May 5, 2021

Planting Pasture the Fukuoka Way

One of our seasonal chores is planting pasture. I have a long list of blog posts about my attempts to establish sustainable pasture, and admit it's been a slow road. Like so many other things on our homestead, we had much to learn. 

Initially, we simply broadcast seed and hoped for the best. Birds ate quite a bit of it, which is expected and why seeding rates for broadcasting are so much higher than for seed drilling. Dan has wanted a seed drill for some time, but we haven't found one yet at a price we can pay. So I've experimented with other methods. 

One experiment that has worked pretty well is what I call my "modified Fukuoka method." This method covers the seed with dirty barn litter as mulch. It's worked well enough so that we've gradually made progress to the point where we no longer have huge patches of bare soil to plant. Now, planting is mostly seasonal spot seeding. 

Last month, I added another One-Straw Revolution inspired technique - seed pellets. This is similar to the seed bombs I showed you last fall. The difference is that they aren't formed into balls, but spread out to dry as pellets. The bombs were fun, but the pellets let me spread the seed more evenly, so I think I prefer this method for my purposes. (The "bombs" are great for lobbing into a hard to reach area.)

For spring planting, I made my pellets with two forage mixes and a pasture seed mix, plus whatever seed I had handy such as clover, turnips, echinacea, oregano, sunflowers, sugar beets, etc. 

Mr. Fukuoka simply mixed seed and clay to form his pellets.
I followed the idea for the seed bombs and added compost.

Mix by hand (adjusting ingredients) until the seed is covered.

Seed pellets. I think the technique is better suited to smaller seeds.

Drying in the sun. I stirred it occasionally for even drying.

To plant, I took a bucketful and looked for spots of bare soil.

I think the pellets disguise the seed pretty well!

Making the pellets is a pleasant afternoon job for shade. I think as long as they are thoroughly dried, they will keep. So a large quantity could be set by for the next season. 

I planted this batch a few days before rain was forecast. I'm curious as to whether the rain will wash the clay off, and how they'll grow. I'm hopeful that this will help fill in the bare spots in the pasture with increased plant diversity. It's fun to experiment like this!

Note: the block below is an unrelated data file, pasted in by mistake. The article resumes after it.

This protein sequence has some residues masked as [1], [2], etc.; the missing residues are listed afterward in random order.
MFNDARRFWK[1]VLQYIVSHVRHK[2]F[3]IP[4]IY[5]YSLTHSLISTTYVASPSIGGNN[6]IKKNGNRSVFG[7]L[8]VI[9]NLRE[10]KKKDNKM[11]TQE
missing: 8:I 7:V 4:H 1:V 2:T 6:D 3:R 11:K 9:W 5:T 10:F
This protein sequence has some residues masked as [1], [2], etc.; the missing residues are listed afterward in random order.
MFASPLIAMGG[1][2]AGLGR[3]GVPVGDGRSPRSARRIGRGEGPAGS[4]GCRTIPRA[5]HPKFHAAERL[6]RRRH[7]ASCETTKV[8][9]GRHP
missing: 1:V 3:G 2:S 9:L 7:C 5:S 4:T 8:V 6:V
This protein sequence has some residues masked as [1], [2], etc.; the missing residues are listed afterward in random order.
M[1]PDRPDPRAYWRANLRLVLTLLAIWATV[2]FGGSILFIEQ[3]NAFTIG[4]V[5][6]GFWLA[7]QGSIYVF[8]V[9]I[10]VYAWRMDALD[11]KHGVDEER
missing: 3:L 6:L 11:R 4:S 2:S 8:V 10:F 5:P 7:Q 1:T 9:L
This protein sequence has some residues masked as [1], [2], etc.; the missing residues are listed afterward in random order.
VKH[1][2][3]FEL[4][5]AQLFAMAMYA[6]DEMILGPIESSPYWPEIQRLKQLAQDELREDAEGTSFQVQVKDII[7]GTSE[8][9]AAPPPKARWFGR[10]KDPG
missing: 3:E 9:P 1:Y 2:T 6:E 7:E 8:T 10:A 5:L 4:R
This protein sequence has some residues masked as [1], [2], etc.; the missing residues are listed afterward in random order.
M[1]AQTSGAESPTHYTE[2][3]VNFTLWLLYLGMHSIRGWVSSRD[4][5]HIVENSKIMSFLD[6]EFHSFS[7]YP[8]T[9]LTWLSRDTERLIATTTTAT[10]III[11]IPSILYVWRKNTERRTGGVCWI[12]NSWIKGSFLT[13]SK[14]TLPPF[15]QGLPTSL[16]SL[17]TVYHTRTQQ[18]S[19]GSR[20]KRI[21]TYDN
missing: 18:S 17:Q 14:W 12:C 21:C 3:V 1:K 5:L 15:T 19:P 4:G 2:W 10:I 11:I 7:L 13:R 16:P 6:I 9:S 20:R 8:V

Ed said...

I've always considered seed much cheaper than labor so have errored towards over seeding and feeding the local bird population a good meal. But back when my labor wasn't very valuable, I spent time on a harrow that we dragged over seeded patches to cover up the majority of the see or at least roll it around in the soil so it wasn't as appetizing.

wyomingheart said...

That looks like so much fun! Very curious how this performs, so please update when you can. We can borrow equipment from our local Ag dept, and I wondered if you have ever checked in your area. We found out about it from our County Extension office. Have a good week!

Leigh said...

Ed, harrowing would definitely help, especially for large areas. I probably wouldn't have tried this method if it wasn't for small areas of spot seeding; for that it works very well.

I think we each have to figure out what methods seem like acceptable labor. It's funny, but some activities are more preferable than others. If something is enjoyable, it doesn't seem like work.

Wyomingheart, that's wonderful! I don't think ours loans equipment, but we'll have to check. I visited our cooperative extension office when we first moved to the county, but they focus primarily on lawns, flower gardens, and ornamentals. They had very little to offer for even vegetable gardens. It would be work checking on though.

Toirdhealbheach Beucail said...

I am excited to see how it goes Leigh. As my clover did not take last year, I might try this.

Leigh said...

TB, I have found that it often takes several planting seasons before I can get an area to grow. I have a couple of stubborn spots in our pasture that either make a poor showing or no showing at all. Very discouraging. Yet, I've been stubborn too, believing that eventually the soil must respond. And eventually it does! I have no idea why it is this way; I suspect it has something to do with soil biology.

Chris said...

That's a great idea Leigh! Birds will always go for an easy meal. Now the seeds are disguised by dirt though, it will be more challenging. Thwarting the hungry hoards, means we get something back for our labour and ingenuity. 🙂